Rather than taking a day off to attend a conference, farmers could dial in and listen from the comfort of their armchair, office or tractor cab.
They’ve been really popular and the good news is that they’re here to stay for 2015.
If you haven’t had chance to listen to a teleconference yet, two experts each talk for 15 to 20 minutes about a particular subject and then answer the listeners’ questions. Instead of 30 people vying to talk over each other to ask a question, listeners can simply email them in and Chris, our Industry Development Manager, asks them on their behalf.
Some might say why not run a webinar, and it is a good question, but the team decided to keep it simple and avoid the problems that many experience with their broadband connectivity. Plus it means people can listen in on the move.
Last week, Debby Brown and Rhidian Jones discussed managing replacement heifers for service this spring and finishing heifers respectively.
It was a busy one with plenty of questions.
Rhidian kicked off the teleconference by talking about the system choice being dependant on the time of year and resources available, which in turn will dictate the choice of breed.
He advised listeners to set targets and monitor them regularly, by weighing stock, in order to maintain an efficient system. Understanding the cost of production is also imperative as with any system.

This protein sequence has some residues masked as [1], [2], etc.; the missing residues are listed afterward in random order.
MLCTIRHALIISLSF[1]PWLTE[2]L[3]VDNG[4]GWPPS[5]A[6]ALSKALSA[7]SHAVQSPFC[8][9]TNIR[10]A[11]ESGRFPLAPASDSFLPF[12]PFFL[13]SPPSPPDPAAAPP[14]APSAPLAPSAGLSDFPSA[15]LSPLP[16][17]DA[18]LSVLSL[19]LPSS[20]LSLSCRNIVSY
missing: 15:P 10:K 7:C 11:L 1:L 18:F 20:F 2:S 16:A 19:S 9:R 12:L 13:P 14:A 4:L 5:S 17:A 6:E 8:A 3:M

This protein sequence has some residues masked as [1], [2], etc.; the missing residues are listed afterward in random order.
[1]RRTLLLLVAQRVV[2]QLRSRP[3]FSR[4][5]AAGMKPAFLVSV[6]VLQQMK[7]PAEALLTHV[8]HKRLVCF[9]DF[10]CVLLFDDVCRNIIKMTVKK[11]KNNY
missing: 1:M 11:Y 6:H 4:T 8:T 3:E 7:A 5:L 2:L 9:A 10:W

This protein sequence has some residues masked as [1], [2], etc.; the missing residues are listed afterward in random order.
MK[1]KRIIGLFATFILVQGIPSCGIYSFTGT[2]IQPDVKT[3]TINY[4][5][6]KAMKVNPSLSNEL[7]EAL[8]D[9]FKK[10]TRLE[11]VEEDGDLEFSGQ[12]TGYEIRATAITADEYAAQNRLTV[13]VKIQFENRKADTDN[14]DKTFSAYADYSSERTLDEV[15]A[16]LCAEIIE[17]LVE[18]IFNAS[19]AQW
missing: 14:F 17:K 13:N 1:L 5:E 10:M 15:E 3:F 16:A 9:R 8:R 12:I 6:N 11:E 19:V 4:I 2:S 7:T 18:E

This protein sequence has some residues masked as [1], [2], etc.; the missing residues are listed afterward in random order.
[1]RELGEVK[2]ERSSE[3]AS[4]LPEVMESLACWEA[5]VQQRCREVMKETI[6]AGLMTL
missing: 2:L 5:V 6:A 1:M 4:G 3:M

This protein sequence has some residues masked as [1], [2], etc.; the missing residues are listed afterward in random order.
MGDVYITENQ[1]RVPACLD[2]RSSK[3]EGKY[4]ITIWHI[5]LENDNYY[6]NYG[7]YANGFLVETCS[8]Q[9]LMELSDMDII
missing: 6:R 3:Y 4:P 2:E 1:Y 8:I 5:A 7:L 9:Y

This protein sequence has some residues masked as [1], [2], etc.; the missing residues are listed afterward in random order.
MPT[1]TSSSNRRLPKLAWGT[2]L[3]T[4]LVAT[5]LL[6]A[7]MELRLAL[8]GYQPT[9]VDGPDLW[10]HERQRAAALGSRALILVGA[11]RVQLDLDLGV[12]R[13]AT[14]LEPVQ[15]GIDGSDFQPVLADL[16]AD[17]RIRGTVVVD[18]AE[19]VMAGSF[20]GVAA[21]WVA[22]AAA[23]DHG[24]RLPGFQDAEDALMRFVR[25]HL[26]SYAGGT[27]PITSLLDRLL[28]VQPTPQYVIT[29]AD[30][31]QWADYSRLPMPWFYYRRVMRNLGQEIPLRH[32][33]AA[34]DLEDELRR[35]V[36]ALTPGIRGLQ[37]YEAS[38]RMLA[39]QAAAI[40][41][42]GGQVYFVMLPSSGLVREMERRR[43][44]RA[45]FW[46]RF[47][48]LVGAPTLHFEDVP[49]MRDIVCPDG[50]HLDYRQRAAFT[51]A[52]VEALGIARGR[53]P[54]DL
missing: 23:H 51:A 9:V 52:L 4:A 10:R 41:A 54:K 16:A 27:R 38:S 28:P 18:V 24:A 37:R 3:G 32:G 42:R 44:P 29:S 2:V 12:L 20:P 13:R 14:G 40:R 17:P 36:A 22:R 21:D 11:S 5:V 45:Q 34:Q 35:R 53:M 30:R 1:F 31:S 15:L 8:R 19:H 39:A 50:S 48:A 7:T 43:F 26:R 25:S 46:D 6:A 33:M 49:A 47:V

Rhidian reminded people that it is the larger-framed animals (continental breeds) that have faster growth rates and reach heavier weights. Traditional breeds will be slower-growing, therefore farmers need to ensure the growth phase is sufficient to get maximum potential out of them.
Next Debby provided some key considerations for farmers bringing in new stock. She very rightly said that heifers are the lifeblood of the herd and are what make the future of it. Whether they’re homebred or bought-in, they’ll bring in new genetics and improve herd productivity, so ensuring the health status of the herd is protected is important.
And she added that knowing the health status of the current herd will ensure you understand the risk of them picking anything up.
Debby also stressed the importance of timing. Allowing enough time for tests, vaccinations and also settling in is important to ensure the risk of infection is reduced and fertility is optimum in time for service.
We’ve put this teleconference and all the previous ones on to the BRP section of the website so that people can listen if they were unable to dial in.
The next teleconference will take place on Friday 23 January. Kate Phillips will be discussing compound feed selection and ration formulation for sheep and Harriet Fuller will be talking about the prevention and treatment of disease at lambing time.